wpid-IMG_0988-2013-08-10-17-49.jpgAnyways, so a single-speed was going to be it. Most local bike shops don’t have them, which is a pity because I prefer to buy from them. On-line, there are shops like bikesdirect.com. A lot of choice! What to get? I liked the Merciers (if only for the name) but the model I really liked was sold out in my size and the other model had a really short wheelbase making it rather twisty. In itself fun but perhaps not for early morning sleepy rides in busy traffic. The sold-out part it turned out became a bit of a hurdle. The bikesdirect.com site often only shows on the checkout page that the particular model or the particular color is sold out. I tried one, sold out, tried another, sold out. Eventually the one I bought was the fourth choice but that doesn’t matter that much: most of these bikes are very similar in geometry and components. So a white Gravity Swift was ordered Wednesday evening a week ago. An aluminum frame with a carbon fork for just over $300. Not bad. That’s less than one-tenth of what Barnaby cost which I guess makes sense – a single-speed vs a 10-speed or roughly $400 per gear.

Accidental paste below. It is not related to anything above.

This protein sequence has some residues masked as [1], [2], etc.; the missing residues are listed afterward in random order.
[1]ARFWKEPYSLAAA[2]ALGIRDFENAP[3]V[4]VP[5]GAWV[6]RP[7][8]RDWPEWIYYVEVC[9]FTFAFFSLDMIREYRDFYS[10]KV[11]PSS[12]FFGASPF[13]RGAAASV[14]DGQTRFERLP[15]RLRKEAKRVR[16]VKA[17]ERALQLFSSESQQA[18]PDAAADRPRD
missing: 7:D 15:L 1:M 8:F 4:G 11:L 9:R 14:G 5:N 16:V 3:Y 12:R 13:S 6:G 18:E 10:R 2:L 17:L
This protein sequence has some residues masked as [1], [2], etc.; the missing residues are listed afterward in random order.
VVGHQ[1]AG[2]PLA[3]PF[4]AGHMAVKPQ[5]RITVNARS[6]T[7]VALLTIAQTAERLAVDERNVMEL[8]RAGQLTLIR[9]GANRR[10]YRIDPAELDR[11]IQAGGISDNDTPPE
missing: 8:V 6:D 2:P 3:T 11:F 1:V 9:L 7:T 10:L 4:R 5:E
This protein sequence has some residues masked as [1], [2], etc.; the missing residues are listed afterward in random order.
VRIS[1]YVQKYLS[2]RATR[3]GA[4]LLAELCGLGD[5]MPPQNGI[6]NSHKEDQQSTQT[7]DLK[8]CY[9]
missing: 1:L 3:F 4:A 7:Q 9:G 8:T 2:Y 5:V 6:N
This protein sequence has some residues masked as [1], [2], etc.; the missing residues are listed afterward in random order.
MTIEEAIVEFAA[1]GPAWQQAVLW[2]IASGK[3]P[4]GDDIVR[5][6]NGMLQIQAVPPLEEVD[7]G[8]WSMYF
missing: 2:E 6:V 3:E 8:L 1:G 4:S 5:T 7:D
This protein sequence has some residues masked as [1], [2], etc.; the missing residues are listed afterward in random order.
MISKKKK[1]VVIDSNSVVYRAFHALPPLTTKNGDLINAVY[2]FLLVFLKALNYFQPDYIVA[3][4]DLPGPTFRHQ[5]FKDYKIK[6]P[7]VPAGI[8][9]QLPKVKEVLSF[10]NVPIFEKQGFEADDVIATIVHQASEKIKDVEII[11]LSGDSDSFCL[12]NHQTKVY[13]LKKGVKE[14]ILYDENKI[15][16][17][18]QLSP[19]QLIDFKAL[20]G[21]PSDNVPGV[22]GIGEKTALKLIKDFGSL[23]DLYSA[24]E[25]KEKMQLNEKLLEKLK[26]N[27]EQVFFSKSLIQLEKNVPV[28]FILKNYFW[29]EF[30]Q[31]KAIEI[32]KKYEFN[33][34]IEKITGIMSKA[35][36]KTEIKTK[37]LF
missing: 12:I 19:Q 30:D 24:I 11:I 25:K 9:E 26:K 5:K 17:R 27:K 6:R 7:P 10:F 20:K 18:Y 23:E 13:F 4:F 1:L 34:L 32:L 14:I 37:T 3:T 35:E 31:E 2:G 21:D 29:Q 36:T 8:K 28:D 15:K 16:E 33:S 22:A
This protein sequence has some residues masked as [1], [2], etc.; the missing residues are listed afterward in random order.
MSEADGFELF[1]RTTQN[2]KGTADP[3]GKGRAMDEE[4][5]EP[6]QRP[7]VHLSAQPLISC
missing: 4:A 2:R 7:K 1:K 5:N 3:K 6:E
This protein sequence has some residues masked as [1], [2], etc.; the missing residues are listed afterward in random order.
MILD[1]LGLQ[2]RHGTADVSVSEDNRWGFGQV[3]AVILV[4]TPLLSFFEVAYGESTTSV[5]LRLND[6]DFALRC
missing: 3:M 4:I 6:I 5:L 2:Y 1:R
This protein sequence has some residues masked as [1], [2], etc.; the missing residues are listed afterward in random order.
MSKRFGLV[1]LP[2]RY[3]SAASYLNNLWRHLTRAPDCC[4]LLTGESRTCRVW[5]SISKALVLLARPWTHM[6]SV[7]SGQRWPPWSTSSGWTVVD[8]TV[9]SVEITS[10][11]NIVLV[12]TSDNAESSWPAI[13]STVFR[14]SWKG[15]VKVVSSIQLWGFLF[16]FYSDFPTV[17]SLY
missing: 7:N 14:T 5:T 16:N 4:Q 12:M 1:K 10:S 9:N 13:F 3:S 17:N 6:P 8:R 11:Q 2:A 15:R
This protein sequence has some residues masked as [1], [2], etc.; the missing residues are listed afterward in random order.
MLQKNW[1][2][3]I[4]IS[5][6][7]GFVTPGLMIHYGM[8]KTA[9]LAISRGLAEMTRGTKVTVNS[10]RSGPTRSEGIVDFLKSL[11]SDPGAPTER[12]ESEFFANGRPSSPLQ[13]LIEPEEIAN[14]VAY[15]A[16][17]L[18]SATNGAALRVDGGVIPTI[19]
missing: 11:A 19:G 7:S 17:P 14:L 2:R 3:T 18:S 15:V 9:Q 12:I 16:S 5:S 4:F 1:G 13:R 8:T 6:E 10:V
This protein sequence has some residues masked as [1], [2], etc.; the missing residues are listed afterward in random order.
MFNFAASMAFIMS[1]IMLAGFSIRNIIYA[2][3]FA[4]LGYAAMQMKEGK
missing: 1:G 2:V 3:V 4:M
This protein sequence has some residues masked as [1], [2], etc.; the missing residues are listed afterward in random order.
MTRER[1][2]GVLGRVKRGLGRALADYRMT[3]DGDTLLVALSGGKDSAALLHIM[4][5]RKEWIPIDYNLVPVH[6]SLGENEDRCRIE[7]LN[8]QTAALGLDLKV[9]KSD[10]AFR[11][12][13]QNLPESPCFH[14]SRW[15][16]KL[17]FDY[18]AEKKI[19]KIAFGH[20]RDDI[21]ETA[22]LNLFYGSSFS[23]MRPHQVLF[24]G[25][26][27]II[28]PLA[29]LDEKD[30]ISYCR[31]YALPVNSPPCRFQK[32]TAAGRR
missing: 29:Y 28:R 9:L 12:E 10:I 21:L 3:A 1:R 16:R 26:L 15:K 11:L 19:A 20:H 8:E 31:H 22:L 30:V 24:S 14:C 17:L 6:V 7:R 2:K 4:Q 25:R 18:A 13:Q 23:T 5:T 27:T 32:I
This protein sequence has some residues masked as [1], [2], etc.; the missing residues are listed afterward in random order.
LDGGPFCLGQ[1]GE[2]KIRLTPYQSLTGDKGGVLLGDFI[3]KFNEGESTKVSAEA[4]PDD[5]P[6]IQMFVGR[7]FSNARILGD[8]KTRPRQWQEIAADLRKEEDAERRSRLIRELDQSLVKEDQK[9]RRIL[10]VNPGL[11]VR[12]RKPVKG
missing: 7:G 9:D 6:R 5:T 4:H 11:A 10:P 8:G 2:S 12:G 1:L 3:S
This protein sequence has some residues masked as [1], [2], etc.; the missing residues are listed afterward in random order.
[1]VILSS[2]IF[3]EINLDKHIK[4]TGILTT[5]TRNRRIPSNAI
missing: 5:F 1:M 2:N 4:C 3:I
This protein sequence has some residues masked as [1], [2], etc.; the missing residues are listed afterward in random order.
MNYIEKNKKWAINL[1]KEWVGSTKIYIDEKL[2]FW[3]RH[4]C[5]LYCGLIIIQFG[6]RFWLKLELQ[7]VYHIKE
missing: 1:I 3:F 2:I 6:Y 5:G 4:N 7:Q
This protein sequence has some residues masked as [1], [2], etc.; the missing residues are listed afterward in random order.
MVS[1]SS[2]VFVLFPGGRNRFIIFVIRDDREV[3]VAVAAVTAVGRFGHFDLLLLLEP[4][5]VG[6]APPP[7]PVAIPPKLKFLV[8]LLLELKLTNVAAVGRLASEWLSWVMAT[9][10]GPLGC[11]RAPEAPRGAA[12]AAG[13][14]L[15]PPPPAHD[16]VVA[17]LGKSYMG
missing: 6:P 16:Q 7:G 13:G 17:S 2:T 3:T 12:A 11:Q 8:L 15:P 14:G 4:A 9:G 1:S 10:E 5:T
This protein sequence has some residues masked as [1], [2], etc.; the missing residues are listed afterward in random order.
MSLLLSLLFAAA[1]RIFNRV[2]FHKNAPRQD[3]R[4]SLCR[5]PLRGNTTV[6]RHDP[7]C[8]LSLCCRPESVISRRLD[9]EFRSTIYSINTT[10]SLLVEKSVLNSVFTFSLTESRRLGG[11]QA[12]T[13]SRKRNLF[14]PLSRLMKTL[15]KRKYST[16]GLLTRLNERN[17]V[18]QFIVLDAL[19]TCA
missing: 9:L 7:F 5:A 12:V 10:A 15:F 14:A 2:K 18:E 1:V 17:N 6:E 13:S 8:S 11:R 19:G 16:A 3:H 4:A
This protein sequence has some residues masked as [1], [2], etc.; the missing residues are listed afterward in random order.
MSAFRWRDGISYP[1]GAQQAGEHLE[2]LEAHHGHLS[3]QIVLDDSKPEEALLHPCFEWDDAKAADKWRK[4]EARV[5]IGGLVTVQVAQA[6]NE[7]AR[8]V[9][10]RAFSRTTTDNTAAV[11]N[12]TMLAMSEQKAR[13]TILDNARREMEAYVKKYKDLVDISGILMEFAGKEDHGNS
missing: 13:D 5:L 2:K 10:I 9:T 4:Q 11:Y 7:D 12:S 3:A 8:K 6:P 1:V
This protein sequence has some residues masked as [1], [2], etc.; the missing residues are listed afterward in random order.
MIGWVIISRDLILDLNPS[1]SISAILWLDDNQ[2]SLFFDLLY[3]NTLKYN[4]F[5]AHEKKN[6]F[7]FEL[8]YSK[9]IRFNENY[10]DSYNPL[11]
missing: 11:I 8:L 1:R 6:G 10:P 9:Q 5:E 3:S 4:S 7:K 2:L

wpid-IMG_0978-2013-08-10-17-49.jpgThe next morning I get the confirmation email that the bike is shipped via UPS to my old address in Webster NY. Aiii!! Guess I didn’t yet update my address info on my PayPal account! Quickly grabbed the phone and dialed the shop. The customer service person wanted to look up my order by my email address rather than order number which would have been simpler for both of us. Amazing how much confusion one can have over “commerce at onno dot com”… (I use this email address rather than onno at onno dot com for buying stuff on-line in order to minimize spam to onno at onno dot com – which, looking at the amount of spam on that email address is a strategy of questionable success…). Her Texan ears and my accent didn’t add up to a lively conversational combination but eventually the exact spelling of the email address was successfully communicated. Anyways, the bike was not yet in the hands of UPS but still in their store. UPS promised to deliver the bike on Thursday the next week. And indeed just after 5 pm that day a UPS truck stopped outside my apartment. I walked out, the UPS guy gets the box out of the truck and proclaims with a smile: “Look what I have for you! A new bike!”